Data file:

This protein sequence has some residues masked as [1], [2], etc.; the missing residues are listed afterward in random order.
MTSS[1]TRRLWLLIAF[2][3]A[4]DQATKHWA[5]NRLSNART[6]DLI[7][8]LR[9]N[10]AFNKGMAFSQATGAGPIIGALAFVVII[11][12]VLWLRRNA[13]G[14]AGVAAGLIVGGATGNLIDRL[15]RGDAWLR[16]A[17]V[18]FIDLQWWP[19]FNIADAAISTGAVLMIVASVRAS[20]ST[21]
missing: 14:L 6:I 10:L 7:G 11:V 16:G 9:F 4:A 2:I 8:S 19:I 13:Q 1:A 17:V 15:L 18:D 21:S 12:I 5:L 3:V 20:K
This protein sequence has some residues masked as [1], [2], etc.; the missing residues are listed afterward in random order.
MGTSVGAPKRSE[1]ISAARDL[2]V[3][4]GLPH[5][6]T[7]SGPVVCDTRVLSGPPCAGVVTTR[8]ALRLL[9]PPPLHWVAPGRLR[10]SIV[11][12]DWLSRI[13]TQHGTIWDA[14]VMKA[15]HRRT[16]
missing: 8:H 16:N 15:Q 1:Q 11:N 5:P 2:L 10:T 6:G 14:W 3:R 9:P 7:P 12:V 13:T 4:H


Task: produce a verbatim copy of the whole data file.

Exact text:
This protein sequence has some residues masked as [1], [2], etc.; the missing residues are listed afterward in random order.
MTSS[1]TRRLWLLIAF[2][3]A[4]DQATKHWA[5]NRLSNART[6]DLI[7][8]LR[9]N[10]AFNKGMAFSQATGAGPIIGALAFVVII[11][12]VLWLRRNA[13]G[14]AGVAAGLIVGGATGNLIDRL[15]RGDAWLR[16]A[17]V[18]FIDLQWWP[19]FNIADAAISTGAVLMIVASVRAS[20]ST[21]
missing: 14:L 6:I 10:L 7:G 11:V 16:G 9:F 4:A 2:I 8:S 19:I 13:Q 1:A 17:V 15:L 18:D 21:S 12:I 5:L 3:V 20:K
This protein sequence has some residues masked as [1], [2], etc.; the missing residues are listed afterward in random order.
MGTSVGAPKRSE[1]ISAARDL[2]V[3][4]GLPH[5][6]T[7]SGPVVCDTRVLSGPPCAGVVTTR[8]ALRLL[9]PPPLHWVAPGRLR[10]SIV[11][12]DWLSRI[13]TQHGTIWDA[14]VMKA[15]HRRT[16]
missing: 8:H 16:N 15:Q 1:Q 11:N 5:P 2:L 10:T 6:G 14:W 3:R 9:P 7:P 12:V 13:T 4:H